I’m hosting Christmas this year. For the first time ever. In my adult life, I’ve never spent Christmas in my own home. I’ve always either travelled to my parents’ home or to France. My husband and I imagined together the kind of Christmas we would have when the time came to host. We dreamed up menus and activities and of pajama-covered feet running to the tree to see what Santa left. I imagined steaming cups of hot chocolate on my own couch and snuggling in for a long winter’s nap in my own bed. This year, it’s time to stay home, to give our children the experience of Christmas in their, in our, house. My daughter has been talking about Santa (Père Noël) and looking up the chimney, wondering aloud how he will get her choo choo train to her.
Yet it is not without trepidation that I bring my ideas to life. My parents and brother will come here for this holiday; my in-laws will stay in France. I love to cook and entertain, and though I’m not one to shy away from a challenging recipe or unusual ingredients, I’m trying to keep it tame and not change the family traditions too much. After all, my definition of “normal” food is broader than much of my family’s. I figure I should ease them into new traditions rather than banging them over the head with them.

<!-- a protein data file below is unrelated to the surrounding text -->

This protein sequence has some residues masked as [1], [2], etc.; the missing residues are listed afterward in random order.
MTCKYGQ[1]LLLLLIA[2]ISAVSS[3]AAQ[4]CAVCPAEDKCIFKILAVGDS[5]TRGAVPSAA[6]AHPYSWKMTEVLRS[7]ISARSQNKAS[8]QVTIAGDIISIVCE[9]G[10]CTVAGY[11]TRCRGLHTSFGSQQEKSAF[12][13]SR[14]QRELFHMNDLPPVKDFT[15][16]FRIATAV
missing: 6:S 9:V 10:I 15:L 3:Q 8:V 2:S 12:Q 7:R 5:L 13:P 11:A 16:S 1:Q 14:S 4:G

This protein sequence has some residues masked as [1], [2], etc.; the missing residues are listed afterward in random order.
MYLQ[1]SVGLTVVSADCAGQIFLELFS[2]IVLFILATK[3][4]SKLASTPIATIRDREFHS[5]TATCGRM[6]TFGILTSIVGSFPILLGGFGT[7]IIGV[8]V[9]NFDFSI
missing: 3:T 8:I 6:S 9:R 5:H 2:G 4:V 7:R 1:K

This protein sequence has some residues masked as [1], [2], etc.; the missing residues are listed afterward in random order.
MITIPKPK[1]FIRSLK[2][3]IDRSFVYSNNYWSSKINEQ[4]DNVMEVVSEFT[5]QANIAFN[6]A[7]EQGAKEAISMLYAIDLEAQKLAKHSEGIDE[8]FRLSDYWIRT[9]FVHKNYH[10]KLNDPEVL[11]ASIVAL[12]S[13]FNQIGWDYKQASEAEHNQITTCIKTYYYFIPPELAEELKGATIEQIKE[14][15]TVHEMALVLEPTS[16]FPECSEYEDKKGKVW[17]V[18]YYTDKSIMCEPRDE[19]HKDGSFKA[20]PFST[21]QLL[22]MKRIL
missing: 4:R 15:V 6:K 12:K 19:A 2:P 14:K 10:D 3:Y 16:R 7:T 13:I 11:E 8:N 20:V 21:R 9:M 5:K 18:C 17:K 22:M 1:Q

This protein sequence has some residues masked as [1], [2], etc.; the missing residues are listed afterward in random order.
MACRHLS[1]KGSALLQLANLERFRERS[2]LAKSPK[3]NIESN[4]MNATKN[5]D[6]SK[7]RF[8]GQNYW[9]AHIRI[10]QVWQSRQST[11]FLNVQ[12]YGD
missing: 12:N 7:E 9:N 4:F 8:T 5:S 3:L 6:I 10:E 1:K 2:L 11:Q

Living in Southern California, much of our dream menu is seafood. When I told my parents that rather than our typical Mexican tamale dinner for Christmas Eve, I wanted to do foie gras (contraband!) and Oysters Rockefeller for an appetizer followed by fish for a main course, I was met with an awkward silence followed by a “Hmm… interesting.” What I didn’t tell them was that I’d already tempered my initial thoughts of scallops and mussels over orzo.
I fear my mom will see the way I’m changing so many things and take it as a slap to the Christmases she’s hosted. But it’s not that at all. I have always loved Christmas at my parents’ home. Which is in part why it took so long for me to host one. On Christmas Eve, friends and family gather; we’ve had as many as forty loved ones all together, filling the house with laughter. I love the huge Mexican food feast we have. Truth be told, I’m sad to miss seeing those people this year and indulging in the chimichangas, queso dip, and generously spiked margaritas that my brother and I make. (Though the latter tradition stopped the year my octogenarian grandmother giggled and staggered through the kitchen while my grandfather commented, “Why, dear, I do believe you’re drunk!” Last thing we needed was Grandma in the hospital with a broken hip.) I’ll even miss that Christmas dinner potato casserole that is so delicious yet sits in my stomach for days afterward like a lead ball, blocking my colon.
Now we have our own kids and our own traditions to start. It’s a bittersweet transition. I hope to create, for my family, the kind of magic my parents created for us growing up. I hope to someday have 30, 40 loved ones gathering in my home on Christmas Eve to make merry. And I hope that one day my parents will be willing to try those scallops. Because Mom, Dad, they are fabulous.